Facebook Twitter


seann_penn_milkAnyone who thinks that history does not repeat itself need look no further than the new Gus Van Sant film Milk for proof to the contrary. As the recent vote on California’s Proposition 8 proposal to “change the California Constitution to eliminate the right of same-sex couples to marry,” hangs in the air the movie’s story of San Francisco Board of Supervisors  Harvey Milk’s 1978 battle against Proposition 6 brings into focus how little has changed in the fight for gay rights. Dubbed the Briggs Initiative, Milk defeated the law which would have banned gays and lesbians from working in California’s public schools.

Sean Penn plays the real-life Harvey Milk, a native New Yorker who, just after his fortieth birthday left behind his conservative, closeted life on the East coast for the more freewheeling San Francisco. “I’m forty years old,” he says, “and I haven’t done a thing I’m proud of.” When he and his lover Scott Smith (James Franco) bump up against the Eureka Valley Business Association’s “no gays allowed” policy Milk is pushed toward political activism. After several failed attempts at running for office, (and adopting the unofficial title of The Mayor of Castro Street), he becomes America’s first openly gay man to be elected to public office after winning a seat on San Francisco’s Board of Supervisors in 1977. His meteoric rise, though, is cut short the following year when he and Mayor George Moscone (Victor Garber) are assassinated by former city supervisor Dan White (Josh Brolin).

In this politically aware time Gus Van Sant has made a biopic about a an important political figure that pays less attention to the biography aspect and more to the issues that came to define Harvey Milk’s life. We don’t meet Harvey until the eve of his fortieth birthday, just as his political awareness was starting to blossom. Eight years later he was dead, so, unlike the recent W., Oliver Stone’s look at George W. Bush’s life, which dug into the president’s past, Milk focuses its energy on the bigger picture of gay rights and how Milk became an icon and martyr for gay pride. Van Sant sets the stage for Harvey’s rise to prominence, effectively creating a sense of time and place with the liberal use of archival news footage and careful attention to 1970s period details. Van Sant’s use of grainy film stock completes the illusion, making this look like an artifact from the 1970s.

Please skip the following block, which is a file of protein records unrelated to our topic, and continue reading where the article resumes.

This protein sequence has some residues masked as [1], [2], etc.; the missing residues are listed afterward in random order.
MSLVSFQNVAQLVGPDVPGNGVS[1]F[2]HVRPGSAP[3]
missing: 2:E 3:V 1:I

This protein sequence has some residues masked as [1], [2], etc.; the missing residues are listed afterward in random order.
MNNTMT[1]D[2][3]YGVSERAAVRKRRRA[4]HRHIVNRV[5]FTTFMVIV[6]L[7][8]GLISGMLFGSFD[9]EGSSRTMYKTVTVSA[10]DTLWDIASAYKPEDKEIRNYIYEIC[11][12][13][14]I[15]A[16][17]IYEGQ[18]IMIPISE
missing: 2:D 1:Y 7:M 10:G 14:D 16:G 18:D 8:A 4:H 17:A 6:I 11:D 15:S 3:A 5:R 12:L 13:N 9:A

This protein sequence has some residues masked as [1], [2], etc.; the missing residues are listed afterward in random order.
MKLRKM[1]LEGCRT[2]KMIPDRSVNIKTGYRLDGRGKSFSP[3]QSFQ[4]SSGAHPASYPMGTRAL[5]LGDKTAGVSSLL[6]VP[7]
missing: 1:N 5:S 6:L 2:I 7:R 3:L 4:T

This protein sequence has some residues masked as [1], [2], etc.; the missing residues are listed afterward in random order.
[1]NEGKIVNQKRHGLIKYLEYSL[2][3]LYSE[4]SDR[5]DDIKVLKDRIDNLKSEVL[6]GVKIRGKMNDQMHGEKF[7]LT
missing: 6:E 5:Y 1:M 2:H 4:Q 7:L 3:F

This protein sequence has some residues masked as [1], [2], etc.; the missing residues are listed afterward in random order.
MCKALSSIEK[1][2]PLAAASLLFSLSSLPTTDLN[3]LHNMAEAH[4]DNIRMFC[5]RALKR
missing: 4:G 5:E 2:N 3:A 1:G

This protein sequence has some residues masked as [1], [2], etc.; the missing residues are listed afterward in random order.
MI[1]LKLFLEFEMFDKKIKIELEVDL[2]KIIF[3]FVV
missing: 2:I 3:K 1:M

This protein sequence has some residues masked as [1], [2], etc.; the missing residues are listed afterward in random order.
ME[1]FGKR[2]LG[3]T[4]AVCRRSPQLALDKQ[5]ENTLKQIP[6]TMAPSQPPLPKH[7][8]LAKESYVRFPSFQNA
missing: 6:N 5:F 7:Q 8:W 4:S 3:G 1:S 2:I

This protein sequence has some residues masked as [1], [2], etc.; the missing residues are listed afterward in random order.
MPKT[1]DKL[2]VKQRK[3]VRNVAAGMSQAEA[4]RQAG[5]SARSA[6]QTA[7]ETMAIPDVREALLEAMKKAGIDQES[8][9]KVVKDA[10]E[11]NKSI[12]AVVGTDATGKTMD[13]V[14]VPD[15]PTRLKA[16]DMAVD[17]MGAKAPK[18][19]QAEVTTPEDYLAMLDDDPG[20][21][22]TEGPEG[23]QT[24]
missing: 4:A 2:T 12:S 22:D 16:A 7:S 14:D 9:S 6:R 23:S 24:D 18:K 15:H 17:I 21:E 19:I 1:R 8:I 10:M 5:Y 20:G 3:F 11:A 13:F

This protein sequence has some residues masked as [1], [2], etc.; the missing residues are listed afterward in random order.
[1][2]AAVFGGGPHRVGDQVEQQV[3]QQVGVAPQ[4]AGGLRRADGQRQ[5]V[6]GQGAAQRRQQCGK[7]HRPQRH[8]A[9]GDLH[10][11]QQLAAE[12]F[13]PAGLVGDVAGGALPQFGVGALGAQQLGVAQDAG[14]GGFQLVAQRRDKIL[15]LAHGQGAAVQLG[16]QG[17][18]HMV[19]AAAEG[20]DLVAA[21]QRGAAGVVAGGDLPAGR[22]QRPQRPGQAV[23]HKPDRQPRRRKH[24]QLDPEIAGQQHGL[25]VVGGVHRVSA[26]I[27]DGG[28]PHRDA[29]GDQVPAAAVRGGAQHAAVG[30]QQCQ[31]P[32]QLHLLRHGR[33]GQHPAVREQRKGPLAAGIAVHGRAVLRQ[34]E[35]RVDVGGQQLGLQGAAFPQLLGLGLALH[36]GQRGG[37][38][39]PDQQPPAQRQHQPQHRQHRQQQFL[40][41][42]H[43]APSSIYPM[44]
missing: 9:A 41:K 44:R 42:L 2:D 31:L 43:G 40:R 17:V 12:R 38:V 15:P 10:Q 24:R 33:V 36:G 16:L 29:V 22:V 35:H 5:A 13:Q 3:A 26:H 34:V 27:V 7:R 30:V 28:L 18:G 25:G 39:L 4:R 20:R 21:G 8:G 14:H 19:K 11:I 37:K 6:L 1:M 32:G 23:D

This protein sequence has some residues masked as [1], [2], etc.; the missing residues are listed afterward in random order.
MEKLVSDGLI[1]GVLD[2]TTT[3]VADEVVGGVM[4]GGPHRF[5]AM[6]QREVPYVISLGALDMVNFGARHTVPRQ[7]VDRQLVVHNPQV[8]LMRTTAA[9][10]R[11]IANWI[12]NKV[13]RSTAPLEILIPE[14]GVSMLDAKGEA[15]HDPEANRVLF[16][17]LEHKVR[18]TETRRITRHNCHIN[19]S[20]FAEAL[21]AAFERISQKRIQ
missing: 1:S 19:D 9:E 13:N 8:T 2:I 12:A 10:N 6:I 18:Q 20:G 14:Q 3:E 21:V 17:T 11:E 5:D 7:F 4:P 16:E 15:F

Penn fully embraces Milk, from the thick New York accent that characterized his speech to the goofy grin that endeared the real-life activist to his supporters, both gay and straight. (“I know I’m not what you expected,” he would say, grinning, to straight audiences, “I left my high heels at home…”) It’s a strong Oscar worthy performance, but this isn’t a movie about the performances and people as much as it is about ideas. Harvey Milk has already been the subject of several books and the Academy Award-winning documentary feature, The Times of Harvey Milk, so there is no mystery left to the story, but by focusing on the issues and Milk’s galvanizing fight for equality Milk achieves much more than a run-of-the-mill biopic could ever hope for. It’s about passion; it’s about when the ordinary man could bring about change with personal conviction, a bullhorn and no money. It’s about a man who didn’t consider himself to be a candidate, but part of a movement. It’s about a time when a community organizer could make a difference. On that last point, at least, it seems that history does indeed repeat itself.

Comments are closed.